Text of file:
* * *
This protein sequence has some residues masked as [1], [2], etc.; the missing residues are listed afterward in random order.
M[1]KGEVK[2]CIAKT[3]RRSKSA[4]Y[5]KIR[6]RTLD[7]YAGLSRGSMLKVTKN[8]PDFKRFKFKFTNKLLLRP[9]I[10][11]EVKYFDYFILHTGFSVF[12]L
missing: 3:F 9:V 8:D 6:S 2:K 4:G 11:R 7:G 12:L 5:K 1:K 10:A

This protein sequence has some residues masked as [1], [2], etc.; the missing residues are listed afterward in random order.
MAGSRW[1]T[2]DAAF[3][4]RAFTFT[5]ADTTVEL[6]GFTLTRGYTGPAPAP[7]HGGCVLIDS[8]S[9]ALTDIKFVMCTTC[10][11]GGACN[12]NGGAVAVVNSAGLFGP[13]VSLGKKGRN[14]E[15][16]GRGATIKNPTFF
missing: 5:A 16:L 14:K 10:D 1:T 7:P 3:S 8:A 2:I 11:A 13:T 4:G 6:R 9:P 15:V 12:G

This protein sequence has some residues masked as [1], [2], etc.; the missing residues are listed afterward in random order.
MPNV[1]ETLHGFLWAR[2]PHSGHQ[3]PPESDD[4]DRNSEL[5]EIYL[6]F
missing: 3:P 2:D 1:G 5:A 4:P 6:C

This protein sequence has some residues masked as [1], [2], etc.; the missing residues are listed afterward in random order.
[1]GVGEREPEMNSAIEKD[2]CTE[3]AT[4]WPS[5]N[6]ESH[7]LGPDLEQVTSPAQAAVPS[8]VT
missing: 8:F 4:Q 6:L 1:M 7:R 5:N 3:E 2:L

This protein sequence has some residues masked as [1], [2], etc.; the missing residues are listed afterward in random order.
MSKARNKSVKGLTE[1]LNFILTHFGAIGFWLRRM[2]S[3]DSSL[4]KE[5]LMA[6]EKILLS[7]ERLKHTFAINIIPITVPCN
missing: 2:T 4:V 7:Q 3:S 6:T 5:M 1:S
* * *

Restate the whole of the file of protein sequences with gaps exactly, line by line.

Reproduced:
This protein sequence has some residues masked as [1], [2], etc.; the missing residues are listed afterward in random order.
M[1]KGEVK[2]CIAKT[3]RRSKSA[4]Y[5]KIR[6]RTLD[7]YAGLSRGSMLKVTKN[8]PDFKRFKFKFTNKLLLRP[9]I[10][11]EVKYFDYFILHTGFSVF[12]L
missing: 3:F 9:V 8:D 6:S 2:K 4:G 11:R 7:G 12:L 5:K 1:K 10:A

This protein sequence has some residues masked as [1], [2], etc.; the missing residues are listed afterward in random order.
MAGSRW[1]T[2]DAAF[3][4]RAFTFT[5]ADTTVEL[6]GFTLTRGYTGPAPAP[7]HGGCVLIDS[8]S[9]ALTDIKFVMCTTC[10][11]GGACN[12]NGGAVAVVNSAGLFGP[13]VSLGKKGRN[14]E[15][16]GRGATIKNPTFF
missing: 5:A 16:L 14:K 10:D 1:T 7:P 3:S 8:A 2:I 11:A 13:T 4:G 6:R 9:P 15:V 12:G

This protein sequence has some residues masked as [1], [2], etc.; the missing residues are listed afterward in random order.
MPNV[1]ETLHGFLWAR[2]PHSGHQ[3]PPESDD[4]DRNSEL[5]EIYL[6]F
missing: 3:P 2:D 1:G 5:A 4:P 6:C

This protein sequence has some residues masked as [1], [2], etc.; the missing residues are listed afterward in random order.
[1]GVGEREPEMNSAIEKD[2]CTE[3]AT[4]WPS[5]N[6]ESH[7]LGPDLEQVTSPAQAAVPS[8]VT
missing: 8:F 4:Q 6:L 1:M 7:R 5:N 3:E 2:L

This protein sequence has some residues masked as [1], [2], etc.; the missing residues are listed afterward in random order.
MSKARNKSVKGLTE[1]LNFILTHFGAIGFWLRRM[2]S[3]DSSL[4]KE[5]LMA[6]EKILLS[7]ERLKHTFAINIIPITVPCN
missing: 2:T 4:V 7:Q 3:S 6:T 5:M 1:S